EVERETT — Tate Smith has spent most of the summer waiting to hear whether they will get financial aid for college this fall. They won’t be able to enroll in classes without help.
The 17-year-old, who uses they/them pronouns, attends Everett Community College through the “U3” Youth Re-engagement Program that helps students earn a high school diploma and college degree for free. For more than 20 years, the Monroe School District covered the bill for students. But in April, Smith and nearly 150 other U3 students learned the program would lose its longtime funding partner on Sept. 1.
“My advisor basically sent an email to all of the students and just said, ‘We lost our funding. Apply for financial aid. This really sucks,’” Smith said.
Two competing narratives emerged for why the district discontinued its partnership. School advisors told U3 students in an email it was due to the Monroe school operations levy failure in the February election, but the school district disputes that.
Either way, the end of the partnership leaves dozens of U3 students in the lurch this fall as the college scrambles to “redesign” its program and find new partners.
“We are in the process of talking to different school districts in the area, trying to form partnerships, so that we can continue to serve students here,” said Rebecca Hungerford, U3 program director. “I have every faith that will happen. It’s just taking longer than I expected.”
EvCC, Monroe schools and the Center for Career Alternatives nonprofit launched U3 in 2000. In the partnership agreement, EvCC has provided the classes, Monroe provides the funding, and the nonprofit — since switched to Sea Mar Community Health Centers — provides employees. The program covered all costs for students, including tuition, fees, books and other supplies. An average of 100 to 150 students participated in the program each year, Hungerford said.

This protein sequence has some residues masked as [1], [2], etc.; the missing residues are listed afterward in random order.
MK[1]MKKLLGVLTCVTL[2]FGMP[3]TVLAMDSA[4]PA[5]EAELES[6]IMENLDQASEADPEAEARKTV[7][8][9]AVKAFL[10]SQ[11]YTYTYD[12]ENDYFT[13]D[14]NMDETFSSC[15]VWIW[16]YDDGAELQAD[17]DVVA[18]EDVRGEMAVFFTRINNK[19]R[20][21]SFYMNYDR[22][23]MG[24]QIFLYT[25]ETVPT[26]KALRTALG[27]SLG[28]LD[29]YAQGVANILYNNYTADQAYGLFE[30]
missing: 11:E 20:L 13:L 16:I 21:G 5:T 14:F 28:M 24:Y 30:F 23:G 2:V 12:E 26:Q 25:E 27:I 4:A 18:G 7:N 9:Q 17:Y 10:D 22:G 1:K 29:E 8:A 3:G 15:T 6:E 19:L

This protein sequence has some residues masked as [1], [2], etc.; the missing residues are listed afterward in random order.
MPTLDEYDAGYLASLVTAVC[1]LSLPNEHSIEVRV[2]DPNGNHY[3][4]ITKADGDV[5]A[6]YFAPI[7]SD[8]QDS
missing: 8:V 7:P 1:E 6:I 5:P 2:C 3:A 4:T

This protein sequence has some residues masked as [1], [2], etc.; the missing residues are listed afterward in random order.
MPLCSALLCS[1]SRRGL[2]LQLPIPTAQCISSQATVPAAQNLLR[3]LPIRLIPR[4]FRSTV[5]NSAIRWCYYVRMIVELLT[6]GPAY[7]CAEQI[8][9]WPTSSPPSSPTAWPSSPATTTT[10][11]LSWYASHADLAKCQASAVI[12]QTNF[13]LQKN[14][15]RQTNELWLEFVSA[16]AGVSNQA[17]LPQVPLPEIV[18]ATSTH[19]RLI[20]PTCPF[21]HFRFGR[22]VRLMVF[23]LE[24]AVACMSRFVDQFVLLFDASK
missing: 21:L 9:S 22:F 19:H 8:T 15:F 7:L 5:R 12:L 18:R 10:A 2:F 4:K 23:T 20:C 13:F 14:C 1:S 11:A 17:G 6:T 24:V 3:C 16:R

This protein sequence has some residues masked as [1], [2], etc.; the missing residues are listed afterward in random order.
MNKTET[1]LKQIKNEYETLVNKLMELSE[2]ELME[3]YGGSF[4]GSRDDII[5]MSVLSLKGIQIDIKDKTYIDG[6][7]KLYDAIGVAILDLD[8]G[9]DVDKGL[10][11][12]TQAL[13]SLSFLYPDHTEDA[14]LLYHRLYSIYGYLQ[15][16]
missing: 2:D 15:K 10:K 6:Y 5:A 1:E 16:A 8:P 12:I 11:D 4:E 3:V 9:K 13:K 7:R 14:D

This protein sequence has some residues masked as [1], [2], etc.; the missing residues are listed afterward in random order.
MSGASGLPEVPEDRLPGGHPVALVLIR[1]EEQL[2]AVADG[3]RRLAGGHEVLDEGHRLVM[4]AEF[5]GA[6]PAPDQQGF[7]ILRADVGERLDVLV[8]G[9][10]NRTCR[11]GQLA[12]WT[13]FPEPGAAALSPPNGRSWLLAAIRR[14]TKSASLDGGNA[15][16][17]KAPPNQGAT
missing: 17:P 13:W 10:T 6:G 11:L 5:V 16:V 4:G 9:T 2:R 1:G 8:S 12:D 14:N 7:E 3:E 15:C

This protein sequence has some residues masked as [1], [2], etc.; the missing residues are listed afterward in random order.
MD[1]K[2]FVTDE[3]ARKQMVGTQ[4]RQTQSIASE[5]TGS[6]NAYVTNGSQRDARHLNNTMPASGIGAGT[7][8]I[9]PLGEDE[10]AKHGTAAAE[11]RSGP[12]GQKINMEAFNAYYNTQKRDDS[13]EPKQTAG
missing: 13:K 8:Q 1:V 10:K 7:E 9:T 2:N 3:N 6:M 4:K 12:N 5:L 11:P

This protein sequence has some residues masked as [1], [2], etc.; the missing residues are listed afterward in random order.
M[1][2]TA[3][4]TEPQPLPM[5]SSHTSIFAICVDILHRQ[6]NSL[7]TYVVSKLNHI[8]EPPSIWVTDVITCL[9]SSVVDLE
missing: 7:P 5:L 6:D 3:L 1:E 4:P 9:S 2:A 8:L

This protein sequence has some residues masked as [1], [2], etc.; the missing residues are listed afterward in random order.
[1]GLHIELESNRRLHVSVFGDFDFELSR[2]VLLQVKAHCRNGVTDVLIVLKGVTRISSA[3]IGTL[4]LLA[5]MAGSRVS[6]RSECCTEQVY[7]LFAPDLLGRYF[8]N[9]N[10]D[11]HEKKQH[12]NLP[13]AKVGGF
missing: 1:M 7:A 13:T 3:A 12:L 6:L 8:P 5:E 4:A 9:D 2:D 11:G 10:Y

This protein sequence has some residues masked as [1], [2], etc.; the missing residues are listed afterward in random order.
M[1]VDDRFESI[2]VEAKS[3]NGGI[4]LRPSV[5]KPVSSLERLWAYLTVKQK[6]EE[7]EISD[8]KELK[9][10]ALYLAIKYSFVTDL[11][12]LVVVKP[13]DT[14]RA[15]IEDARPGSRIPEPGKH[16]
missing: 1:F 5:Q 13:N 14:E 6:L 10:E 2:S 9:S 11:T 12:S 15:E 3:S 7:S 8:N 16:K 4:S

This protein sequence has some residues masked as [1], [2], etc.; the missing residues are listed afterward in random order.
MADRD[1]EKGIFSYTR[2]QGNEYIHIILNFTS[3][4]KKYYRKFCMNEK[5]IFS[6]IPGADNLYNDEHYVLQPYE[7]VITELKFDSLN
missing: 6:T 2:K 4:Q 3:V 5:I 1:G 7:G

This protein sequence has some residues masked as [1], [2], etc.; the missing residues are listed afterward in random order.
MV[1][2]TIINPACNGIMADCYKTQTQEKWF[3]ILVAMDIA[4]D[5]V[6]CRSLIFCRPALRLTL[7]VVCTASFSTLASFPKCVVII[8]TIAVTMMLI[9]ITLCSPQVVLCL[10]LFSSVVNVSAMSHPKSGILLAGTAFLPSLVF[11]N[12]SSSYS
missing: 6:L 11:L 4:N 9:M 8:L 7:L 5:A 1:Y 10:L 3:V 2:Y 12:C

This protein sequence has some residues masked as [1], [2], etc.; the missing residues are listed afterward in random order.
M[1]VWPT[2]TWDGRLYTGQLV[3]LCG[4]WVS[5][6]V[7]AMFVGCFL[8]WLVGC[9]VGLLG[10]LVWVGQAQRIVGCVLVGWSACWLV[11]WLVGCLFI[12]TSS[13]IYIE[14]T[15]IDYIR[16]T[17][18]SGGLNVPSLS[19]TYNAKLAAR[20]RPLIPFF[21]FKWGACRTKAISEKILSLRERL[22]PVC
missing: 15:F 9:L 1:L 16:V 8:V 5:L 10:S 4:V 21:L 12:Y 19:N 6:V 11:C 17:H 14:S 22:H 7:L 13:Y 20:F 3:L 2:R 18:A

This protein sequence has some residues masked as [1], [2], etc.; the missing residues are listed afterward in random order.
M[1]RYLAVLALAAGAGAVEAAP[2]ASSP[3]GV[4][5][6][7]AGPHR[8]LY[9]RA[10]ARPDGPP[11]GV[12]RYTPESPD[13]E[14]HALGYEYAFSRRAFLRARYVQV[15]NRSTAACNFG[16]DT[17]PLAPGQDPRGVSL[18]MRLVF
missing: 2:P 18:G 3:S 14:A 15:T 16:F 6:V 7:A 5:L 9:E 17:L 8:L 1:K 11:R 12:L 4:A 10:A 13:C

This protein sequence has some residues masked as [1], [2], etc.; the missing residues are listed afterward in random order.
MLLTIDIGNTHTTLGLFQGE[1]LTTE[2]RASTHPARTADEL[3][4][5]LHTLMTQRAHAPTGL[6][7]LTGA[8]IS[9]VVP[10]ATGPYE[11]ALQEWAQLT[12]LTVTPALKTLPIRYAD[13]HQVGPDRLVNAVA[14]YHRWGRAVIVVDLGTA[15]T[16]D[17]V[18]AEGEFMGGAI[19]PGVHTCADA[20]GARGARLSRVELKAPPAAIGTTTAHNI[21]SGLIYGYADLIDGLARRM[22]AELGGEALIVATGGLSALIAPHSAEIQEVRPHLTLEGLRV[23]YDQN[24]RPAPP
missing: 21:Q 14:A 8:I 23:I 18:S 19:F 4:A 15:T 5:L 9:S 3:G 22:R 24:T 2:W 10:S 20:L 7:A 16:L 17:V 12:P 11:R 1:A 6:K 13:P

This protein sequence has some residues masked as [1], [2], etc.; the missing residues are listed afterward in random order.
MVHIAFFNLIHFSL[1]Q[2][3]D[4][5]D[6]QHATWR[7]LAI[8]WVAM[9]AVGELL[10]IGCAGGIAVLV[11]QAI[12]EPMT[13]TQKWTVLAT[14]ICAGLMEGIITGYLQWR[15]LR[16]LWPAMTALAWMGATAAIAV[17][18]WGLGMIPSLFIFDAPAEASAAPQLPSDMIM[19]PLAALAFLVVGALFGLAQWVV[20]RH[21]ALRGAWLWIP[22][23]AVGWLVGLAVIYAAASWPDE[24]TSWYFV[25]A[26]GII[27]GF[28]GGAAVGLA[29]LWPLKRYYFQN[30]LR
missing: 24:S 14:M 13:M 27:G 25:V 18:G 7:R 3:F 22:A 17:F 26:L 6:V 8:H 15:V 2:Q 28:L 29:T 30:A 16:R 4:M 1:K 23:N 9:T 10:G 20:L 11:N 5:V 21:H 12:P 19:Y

In its 2021-22 budget, the district approved almost $917,000 from its career and technical education fund to run U3. It was the most costly item of that fund. This past year, 156 students enrolled in the program. Of those, 32 lived in the Monroe School District. The rest were the program’s “choice transfer” students, or those who go to a Monroe school but live outside the district.
Monroe had a similar partnership with Shoreline Community College to operate the Center for Education and Career Opportunities. That partnership also dissolves at the end of this month, but representatives from Shoreline said they have been able to find another partner to continue the program with few changes for students.
Monroe School District spokesperson Erin Zacharda said the district’s costs to partner with EvCC would have “increased significantly” this year because a waiver that exempted U3 from certain state requirements ended at the end of the 2021-22 school year. The program had been operating with that waiver since 2010, when state lawmakers established Open Doors, a “statewide dropout reengagement system” that helps students who are not expected to graduate from high school by age 21 to earn GEDs, diplomas, technical certifications or college degrees.
While similar to U3, Open Doors required higher staffing levels than the local program. The waiver exempted Monroe and EvCC from those requirements.
School officials started talking in November 2021 about “phasing out this outdated program,” Zacharda said. A review found fewer than 3% of students completed the U3 program in four years.
“In addition to the expiring waiver, student outcomes didn’t support the continuation of the program, and similar programs are available throughout the area,” she wrote. “Therefore, in February 2022, the Monroe School Board voted to discontinue the program at the end of the 2021-22 school year.”
Meanwhile, Hungerford cited a survey suggesting the program is effective — if one looks at the end result, rather than just whether a person finished the program. Of 97 students who started in the 2015-16 school year, 33 had earned a diploma within five years, 21 had earned an associate degree and 10 had earned a technical certificate. Many U3 students have gone on to graduate school or steady careers, she added.